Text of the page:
Ashdown Woodsman Parlour
Ashdown’s Woodsman amps are housed in attractive cabinets and combine modern features with prices that won’t be beyond the reach of entry-level players. The Parlour is the smallest amp in the range, with an eight-inch Celestion driver and 25-watt mic and guitar channels, each with volume, bass, mid, treble and reverb controls. The feature list is rounded out by phase reverse and feedback-combating notch filters. At 4.25 kilos, it’s a lightweight, portable amp for open-mic nights and small gigs at a price that makes it a serious contender.
The A1+ is a great value-for-money option for the gigging acoustic player. You get two identical instrument or mic channels with EQ sections, phantom power and a separate aux input, all of which can be used simultaneously. Laney says the A1+ has increased headroom from its 80-watt power section and improved frequency response thanks to the high-quality dome tweeter and eight-inch bass driver. There’s an anti-feedback section, 16 digital effects types and balanced XLR DI output. The tough tilted-back wedge-shaped `Kickback’ cabinet and built-in pole stand mount make this a versatile onstage performer.
Yamaha’s THR series amps take space-saving to the next level, and are ideal for the acoustic player who wants to practise and write songs on the move. The THR5A is designed specifically for electro-acoustics and has emulations of different mic types, such as condenser, dynamic and tube, enabling it to recreate a versatile range of steel-string and nylon tones. The effects section covers reverb, chorus and compression and it can double as a dock for your mp3 player or an audio interface, which makes the THR5A a useful tool for recording too.
AER Compact 60 3
This third incarnation of AER’s popular little acoustic amp has separate channels for guitar and vocals, meaning it’s ideal for singer-songwriters playing smaller venues. Despite weighing just 6.5kg, the Compact 60 packs in an eight-inch twin-cone speaker, delivering a plentiful 60 watts of solid-state tone. Take into account a digital effects processor with two reverbs, delay and chorus and it’s easy to see why this has become a go-to choice for acoustic players seeking great sound in a small package.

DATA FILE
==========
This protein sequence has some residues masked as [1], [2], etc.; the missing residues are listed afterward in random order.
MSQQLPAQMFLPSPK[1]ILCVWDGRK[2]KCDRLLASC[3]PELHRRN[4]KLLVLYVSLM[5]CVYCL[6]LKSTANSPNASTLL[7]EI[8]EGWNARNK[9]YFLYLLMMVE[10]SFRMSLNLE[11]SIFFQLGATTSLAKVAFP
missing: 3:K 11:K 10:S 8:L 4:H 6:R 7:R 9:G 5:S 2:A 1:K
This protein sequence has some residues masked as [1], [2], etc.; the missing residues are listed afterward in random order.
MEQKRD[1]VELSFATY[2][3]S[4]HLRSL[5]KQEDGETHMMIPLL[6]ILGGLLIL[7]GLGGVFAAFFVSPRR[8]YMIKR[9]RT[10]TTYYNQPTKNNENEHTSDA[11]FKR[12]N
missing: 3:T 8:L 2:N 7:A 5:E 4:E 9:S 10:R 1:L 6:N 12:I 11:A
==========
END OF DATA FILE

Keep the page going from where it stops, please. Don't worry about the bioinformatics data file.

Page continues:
Fender Acoustic SFX
Fender’s handsome-looking new acoustic amps are lightweight, compact combos designed to deliver a clear acoustic sound. The SFX has two channels, each with an 80-watt output, and offers Fender’s Stereo Field Expansion technology, along with onboard reverb, delay and Vibratone effects. The carry handle also acts as a cradle for mobile devices and there’s an aux input, feedback-reducing phase switches, line output and two-button effects bypass footswitch. The smooth wooden exterior, aside from looking
a million dollars, is designed to optimise sound projection.
Trace Elliot TA200
The TA200 boasts a highly impressive spec list and crams four five-inch Celestion speakers into a still fairly modest profile that’s easy to transport. It throws out 100 watts per channel, giving it the feel of a miniature PA system. The selection of effects is impressive, too, offering stereo chorus, flanger, phaser, tremolo and various delay types, and you get Trace Elliot’s Shape circuit and auto-compressor, plus a six-function footswitch. Lo-trim, hi-trim, gain and notch filter controls and six-band graphic EQ make this a must-try selection for any acoustic performer.